Michele Norris appears in the following:
Monday, May 19, 2014
A huge hit upon its release, the 1949 musical South Pacific still resonates with contributors to The Race Card Project — particularly a song about how prejudice is learned, not innate.
Thursday, February 27, 2014
John Ridley tells NPR's Michele Norris that while writing the screenplay, he always thought of his two sons. "My message was just about character," he says.
Thursday, December 19, 2013
"My son's not half, he's double."
Wednesday, August 28, 2013
After days of worry, Clarence B. Jones, legal adviser to Martin Luther King Jr., was relieved to stand at the Lincoln Memorial and watch the event unfold without a hitch. While there's been great progress in the decades since, Jones says, he also feels King's dream still remains unfulfilled.
Tuesday, August 27, 2013
Clarence Jones played an integral but mostly unseen role in the 1963 March on Washington. As Martin Luther King Jr.'s legal adviser, Jones assisted in drafting King's landmark speech, and drew from a recent event in Birmingham, Ala., to craft one of the speech's signature lines.
Monday, August 26, 2013
Joseph Burden and Martin Niverth, officers with the segregated D.C. police department, were both assigned to patrol the March on Washington. Burden, who is black, worked while wishing he could participate. And Niverth, a white man, was surprised to be assigned a black partner for the day.
Wednesday, August 21, 2013
When she was just 12, Edith Lee-Payne's face was immortalized in an iconic photo from the March on Washington. Decades would pass before Payne learned that her image has been used as part of documentaries, books, calendars and exhibits about the history of the civil rights movement.
Wednesday, August 14, 2013
In August 1963, Robert Avery of Gadsden, Ala., was 15 and active in the civil rights movement. He and two friends were bent on participating in the March on Washington, but with little money, they had no choice but to hitchhike — on Southern roads that could be dangerous for segregation opponents.
Monday, August 05, 2013
When civil rights worker Jack Hansan traveled to Washington to participate in the march, the fear of violence breaking out was very real. But the father of four knew he had to be there, not just to witness history, but also to play a part in changing it.
Tuesday, July 16, 2013
For the last three years, NPR's Michele Norris has asked people to share their six-word stories about race and cultural identity. The confrontation in Sanford, Fla., has been a running thread in the inbox of the Race Card Project since Trayvon Martin was shot and killed in 2012.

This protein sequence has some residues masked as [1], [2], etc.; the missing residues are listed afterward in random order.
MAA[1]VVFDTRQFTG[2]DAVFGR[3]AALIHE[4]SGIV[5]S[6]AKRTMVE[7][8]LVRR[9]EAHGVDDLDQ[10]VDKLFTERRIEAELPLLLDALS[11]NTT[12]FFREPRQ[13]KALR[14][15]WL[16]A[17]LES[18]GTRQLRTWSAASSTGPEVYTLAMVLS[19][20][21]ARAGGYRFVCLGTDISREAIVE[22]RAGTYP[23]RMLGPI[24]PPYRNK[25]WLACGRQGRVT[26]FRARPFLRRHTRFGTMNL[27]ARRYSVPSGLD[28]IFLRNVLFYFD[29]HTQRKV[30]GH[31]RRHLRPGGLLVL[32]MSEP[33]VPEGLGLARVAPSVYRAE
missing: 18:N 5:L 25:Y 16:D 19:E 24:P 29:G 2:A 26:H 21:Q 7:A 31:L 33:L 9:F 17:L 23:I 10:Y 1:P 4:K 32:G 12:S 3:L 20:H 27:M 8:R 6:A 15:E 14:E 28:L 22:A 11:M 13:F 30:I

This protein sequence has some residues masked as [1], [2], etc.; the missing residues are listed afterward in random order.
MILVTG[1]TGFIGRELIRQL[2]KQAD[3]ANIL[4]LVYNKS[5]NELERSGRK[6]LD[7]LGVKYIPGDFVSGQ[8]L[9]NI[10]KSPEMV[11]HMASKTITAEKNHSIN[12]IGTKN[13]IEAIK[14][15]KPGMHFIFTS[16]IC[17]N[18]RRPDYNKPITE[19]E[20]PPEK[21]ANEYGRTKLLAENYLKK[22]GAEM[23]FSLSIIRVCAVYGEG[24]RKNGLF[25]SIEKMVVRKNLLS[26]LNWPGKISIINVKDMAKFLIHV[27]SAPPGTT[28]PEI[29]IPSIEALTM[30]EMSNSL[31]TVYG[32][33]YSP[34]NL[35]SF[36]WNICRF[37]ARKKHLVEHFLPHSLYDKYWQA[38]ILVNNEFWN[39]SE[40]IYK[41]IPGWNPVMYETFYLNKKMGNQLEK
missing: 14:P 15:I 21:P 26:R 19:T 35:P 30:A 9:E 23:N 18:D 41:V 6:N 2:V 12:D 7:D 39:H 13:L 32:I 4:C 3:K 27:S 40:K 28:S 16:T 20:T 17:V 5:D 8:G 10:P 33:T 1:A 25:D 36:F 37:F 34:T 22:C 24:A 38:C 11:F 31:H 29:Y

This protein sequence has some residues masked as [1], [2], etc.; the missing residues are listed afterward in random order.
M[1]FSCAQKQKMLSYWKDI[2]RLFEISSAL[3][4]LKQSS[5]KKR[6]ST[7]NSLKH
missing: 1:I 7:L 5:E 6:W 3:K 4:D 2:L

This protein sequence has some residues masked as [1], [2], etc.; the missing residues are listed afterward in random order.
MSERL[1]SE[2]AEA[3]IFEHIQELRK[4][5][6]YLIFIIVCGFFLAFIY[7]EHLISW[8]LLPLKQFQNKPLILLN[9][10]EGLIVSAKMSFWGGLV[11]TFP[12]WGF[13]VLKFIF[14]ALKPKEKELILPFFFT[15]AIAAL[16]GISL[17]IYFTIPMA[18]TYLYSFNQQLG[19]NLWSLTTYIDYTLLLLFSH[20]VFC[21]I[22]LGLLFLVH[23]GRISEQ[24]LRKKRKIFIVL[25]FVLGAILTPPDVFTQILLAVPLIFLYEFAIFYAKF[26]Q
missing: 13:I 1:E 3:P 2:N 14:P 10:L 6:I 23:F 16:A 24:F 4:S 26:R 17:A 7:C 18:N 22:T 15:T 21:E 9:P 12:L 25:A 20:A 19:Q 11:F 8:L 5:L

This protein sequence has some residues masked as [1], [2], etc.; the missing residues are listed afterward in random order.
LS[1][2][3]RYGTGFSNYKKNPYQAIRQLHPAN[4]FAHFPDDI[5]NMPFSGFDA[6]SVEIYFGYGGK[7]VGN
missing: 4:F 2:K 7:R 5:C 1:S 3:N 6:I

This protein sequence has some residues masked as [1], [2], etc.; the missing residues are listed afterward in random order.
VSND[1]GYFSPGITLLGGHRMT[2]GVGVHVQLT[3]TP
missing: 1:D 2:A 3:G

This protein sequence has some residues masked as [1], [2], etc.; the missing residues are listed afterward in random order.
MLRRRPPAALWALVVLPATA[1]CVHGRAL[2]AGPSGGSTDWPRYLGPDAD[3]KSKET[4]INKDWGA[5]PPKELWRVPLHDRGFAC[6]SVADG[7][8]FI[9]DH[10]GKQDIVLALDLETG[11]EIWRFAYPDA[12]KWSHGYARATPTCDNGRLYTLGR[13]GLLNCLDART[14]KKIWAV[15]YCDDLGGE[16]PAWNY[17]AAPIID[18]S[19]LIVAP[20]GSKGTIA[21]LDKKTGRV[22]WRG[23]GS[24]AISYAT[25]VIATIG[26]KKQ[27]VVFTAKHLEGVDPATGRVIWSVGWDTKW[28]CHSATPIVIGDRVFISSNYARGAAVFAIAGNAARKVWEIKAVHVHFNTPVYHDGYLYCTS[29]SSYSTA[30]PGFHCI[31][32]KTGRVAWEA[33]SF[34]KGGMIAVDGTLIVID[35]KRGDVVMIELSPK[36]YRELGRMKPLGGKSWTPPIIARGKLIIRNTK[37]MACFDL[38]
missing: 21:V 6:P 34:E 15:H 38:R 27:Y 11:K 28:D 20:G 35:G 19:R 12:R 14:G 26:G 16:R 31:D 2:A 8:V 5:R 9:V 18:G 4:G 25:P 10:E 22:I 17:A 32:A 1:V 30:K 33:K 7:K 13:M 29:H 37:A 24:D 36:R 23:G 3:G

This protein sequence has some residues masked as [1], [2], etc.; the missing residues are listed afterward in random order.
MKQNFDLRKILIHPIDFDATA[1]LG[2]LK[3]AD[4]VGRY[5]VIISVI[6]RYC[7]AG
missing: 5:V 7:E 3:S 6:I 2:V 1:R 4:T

Tuesday, July 09, 2013
The songs of the civil rights era are as varied as the people who have marched in the movement. We look back over five decades of passionate, engaged music-making — from singers in the struggle to young artists celebrating their political and musical heroes.
Tuesday, June 11, 2013
On June 11, 1963, Gov. George Wallace stood at the University of Alabama to block two black students attempting to cross the color line and register for classes. The event forever associated him with segregation. His daughter, Peggy Wallace Kennedy, 63, is trying to shake that link.
Thursday, May 23, 2013
Elysha O'Brien calls herself a "Mexican white girl." Not just because of her ethnically ambiguous appearance, she says, but also because she can't speak Spanish. Fearing their children would experience discrimination if they spoke Spanish, her parents chose not to teach them their native tongue.
Wednesday, May 01, 2013
Dr. Gregory McGriff, a black doctor in a largely white community, says gaining his patients' trust requires him to spend more time and "communicate a little bit more" than his white colleagues. He says that disparity, while seeming unfair, has helped to make him a better doctor.
Wednesday, March 13, 2013
Back behind the mic in her new role as NPR Host & Special Correspondent, Michele Norris has set her heart (and ear) on the powerful collection of six-word essays submitted by NPR listeners for The Race Card Project. Read on for more about the project and other insights from the familiar NPR voice.
Thursday, February 28, 2013
NPR's Backseat Book Club takes the yellow brick road back to its origins with L. Frank Baum's The Wonderful Wizard of Oz, published in 1900.